In the last month, I finally got around to seeing two works widely considered classics: Dennis Potter’s BBC The Singing Detective and Bob Fosse’s All That Jazz. I was impressed by both, although neither is exactly what I would call fun. (The lead characters aren’t very nice guys!)
It’s odd how two works of art can be so closely related, probably almost by pure coincidence. Both strongly feature a hospitalized main character ruminating over his life. Both characters regret having estranged themselves from their wives. (Both feature a moment where the character gets a boner from a nurse applying treatment!) And both are (barely) musicals, with elaborate fantasy sequences.
Jazz came out in 1979 and Detective in 1986. Yet Potter was partially adapting his own novel from 1973 and had used the same “characters break into old pop recordings” device in Pennies From Heaven in 1978. (That’s the BBC series starring Bob Hoskins although he also wrote the screenplay for the 1981 film starring Steve Martin.)
The similarities are in the authors’ lives, as both works are partially autobiographical. (Jazz was co-written with Robert Alan Aurthur although the story is supposed to be based on his life.)
Both writers came from difficult homes. Both originally wanted to be something else (Fosse a musical film star, Potter a journalist-turned-politician). Both turned to different careers because of physical limitations (looks for Fosse, advancing psoriasis for Potter). And both men were absolutely addicted to adultery.
Another odd similarity is that both works use old songs. Fosse’s previous musicals featured original songs used in the stage production. Yet almost all the songs in Jazz are new recordings of old pop classics. All the songs in Potter are old.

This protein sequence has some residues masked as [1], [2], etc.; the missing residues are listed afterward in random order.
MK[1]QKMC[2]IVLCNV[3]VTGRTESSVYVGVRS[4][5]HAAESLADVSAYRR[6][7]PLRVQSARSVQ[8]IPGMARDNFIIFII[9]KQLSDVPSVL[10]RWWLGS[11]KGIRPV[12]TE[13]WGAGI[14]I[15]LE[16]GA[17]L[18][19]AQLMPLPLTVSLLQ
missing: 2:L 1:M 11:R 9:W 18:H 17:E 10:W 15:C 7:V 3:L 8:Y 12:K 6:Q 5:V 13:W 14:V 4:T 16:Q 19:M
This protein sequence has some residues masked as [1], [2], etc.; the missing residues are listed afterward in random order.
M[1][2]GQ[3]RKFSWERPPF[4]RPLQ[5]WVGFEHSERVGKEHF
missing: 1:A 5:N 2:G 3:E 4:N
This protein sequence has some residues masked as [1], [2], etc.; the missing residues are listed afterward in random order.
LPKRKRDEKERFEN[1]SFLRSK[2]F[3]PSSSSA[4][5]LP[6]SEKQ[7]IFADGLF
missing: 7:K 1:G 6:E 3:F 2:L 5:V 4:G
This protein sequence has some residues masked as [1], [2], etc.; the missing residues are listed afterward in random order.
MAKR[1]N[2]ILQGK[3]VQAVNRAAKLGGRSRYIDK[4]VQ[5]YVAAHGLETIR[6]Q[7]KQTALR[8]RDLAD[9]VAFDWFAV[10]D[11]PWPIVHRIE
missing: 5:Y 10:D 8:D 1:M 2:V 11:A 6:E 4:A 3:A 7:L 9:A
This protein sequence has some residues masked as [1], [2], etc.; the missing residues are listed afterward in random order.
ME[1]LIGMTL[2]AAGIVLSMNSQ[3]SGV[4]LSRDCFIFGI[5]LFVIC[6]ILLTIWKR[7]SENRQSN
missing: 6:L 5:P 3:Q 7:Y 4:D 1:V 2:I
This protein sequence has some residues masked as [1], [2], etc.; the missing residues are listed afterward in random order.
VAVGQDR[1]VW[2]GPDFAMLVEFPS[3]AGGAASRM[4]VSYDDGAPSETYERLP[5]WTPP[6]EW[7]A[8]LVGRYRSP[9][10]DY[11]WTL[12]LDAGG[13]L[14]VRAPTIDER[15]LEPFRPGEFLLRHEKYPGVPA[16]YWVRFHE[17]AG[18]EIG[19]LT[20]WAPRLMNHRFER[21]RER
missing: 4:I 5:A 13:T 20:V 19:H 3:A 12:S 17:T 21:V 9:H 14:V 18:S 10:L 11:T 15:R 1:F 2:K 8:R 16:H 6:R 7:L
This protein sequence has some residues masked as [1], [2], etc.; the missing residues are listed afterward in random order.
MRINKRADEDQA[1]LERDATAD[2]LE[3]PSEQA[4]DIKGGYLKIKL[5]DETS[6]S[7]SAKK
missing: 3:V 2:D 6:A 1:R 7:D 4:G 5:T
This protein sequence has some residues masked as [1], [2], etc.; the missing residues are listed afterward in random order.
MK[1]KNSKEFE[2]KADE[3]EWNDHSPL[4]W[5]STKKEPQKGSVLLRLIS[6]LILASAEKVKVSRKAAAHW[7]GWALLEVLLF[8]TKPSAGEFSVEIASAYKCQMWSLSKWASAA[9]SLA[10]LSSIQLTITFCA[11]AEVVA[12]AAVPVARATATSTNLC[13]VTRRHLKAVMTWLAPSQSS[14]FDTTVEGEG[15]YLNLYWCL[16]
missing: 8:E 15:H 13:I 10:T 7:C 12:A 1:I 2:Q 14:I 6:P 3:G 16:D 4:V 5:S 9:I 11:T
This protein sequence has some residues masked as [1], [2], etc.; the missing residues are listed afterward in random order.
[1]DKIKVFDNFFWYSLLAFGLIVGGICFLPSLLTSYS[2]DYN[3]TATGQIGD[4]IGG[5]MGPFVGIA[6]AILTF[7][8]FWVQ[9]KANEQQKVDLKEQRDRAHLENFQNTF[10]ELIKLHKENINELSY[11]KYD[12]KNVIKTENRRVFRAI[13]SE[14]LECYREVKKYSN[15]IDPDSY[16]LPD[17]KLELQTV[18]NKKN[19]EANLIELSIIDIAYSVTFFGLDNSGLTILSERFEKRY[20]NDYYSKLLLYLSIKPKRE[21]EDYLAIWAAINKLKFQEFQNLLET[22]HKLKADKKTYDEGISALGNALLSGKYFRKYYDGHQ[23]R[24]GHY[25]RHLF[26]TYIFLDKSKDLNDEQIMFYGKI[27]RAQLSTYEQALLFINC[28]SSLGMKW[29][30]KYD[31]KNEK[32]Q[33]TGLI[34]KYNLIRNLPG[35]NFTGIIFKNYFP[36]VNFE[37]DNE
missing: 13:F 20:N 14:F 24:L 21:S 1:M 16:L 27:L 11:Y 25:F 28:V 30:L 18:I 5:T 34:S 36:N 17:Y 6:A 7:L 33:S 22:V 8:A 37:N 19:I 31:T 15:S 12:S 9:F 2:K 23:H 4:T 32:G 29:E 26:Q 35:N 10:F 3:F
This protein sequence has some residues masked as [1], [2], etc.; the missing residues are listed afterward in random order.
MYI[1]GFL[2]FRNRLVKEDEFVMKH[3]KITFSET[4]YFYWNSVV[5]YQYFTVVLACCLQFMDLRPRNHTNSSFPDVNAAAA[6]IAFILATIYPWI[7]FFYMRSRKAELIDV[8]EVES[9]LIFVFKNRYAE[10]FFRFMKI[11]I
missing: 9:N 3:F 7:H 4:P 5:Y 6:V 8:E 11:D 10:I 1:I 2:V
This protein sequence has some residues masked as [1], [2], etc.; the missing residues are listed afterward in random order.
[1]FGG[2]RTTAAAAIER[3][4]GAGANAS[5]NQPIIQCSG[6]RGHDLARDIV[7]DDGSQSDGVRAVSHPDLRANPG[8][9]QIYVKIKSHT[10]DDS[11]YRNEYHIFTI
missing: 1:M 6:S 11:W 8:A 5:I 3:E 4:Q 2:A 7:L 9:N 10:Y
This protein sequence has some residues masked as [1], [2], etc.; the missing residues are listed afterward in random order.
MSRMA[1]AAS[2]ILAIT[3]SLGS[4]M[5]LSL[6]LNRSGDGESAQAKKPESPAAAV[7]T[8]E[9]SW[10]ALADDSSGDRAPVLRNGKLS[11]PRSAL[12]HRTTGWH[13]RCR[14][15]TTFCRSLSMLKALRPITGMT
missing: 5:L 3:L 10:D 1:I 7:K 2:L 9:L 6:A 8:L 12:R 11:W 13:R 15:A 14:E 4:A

Maybe both men looked back nostalgically on old music as they thought about mistakes they’d made. I’ll do that — I’ll hear a song from 1991 I haven’t heard in years, and remember the dumb decisions I was making back then.
Jazz holds up better (maybe not the “sexy airline” number). For one thing, it’s shorter. The disjointed movement between fantasy and reality in Detective repeats itself a few times over the course of six hours. Also, Jazz has two terrific star turns (Scheider as Gideon/Fosse and Leland Palmer as Gven Verdon), while Detective really only has one (Michael Gambon as Marlow/Potter).
One of the best scenes in Jazz is Verdon at rehearsal chewing out Gideon for being such a shitty husband. All the while, she continues to dance in perfect form. Detective never has a confrontation between equals like that.
Still, I’m glad I watched both. How odd to have missed two acclaimed works for years, watch them so close together, and have them share so much in common! One of life’s little coincidences.
On Hulu, there’s a miniseries, “Fosse/Verdon” that has fantastic performances by Sam Rockwell and Michelle Williams. (They’re good in everything, so no surprise.) Unfortunately, the rest of the cast is just okay. And the show’s twice as long as it needs to be. I’d seen it before. It was worth rewatching the first and last episodes to see the performances again.
The show ends with Fosse dying in Verdon’s arms outside the theater premiering the revival of “Sweet Charity that Fosse directed and Verdon’s helped with choreography. This almost happened! He died a few blocks away in real life, but it was Opening Night.
Incidentally, in the special features on the Detective and Jazz discs, Fosse comes across a bit egotistical. Potter comes off as a bit of a woman-hating psycho. Neither are ideals, of course. Just to be Judgy McJudge, though, I can forgive ego in a director/choreographer more than misogyny in a writer. OTOH, though, Potter’s physical problems were over more of his life and less a product of self-destructive behavior. Oh, well, let ye without sin cast the first wagging finger…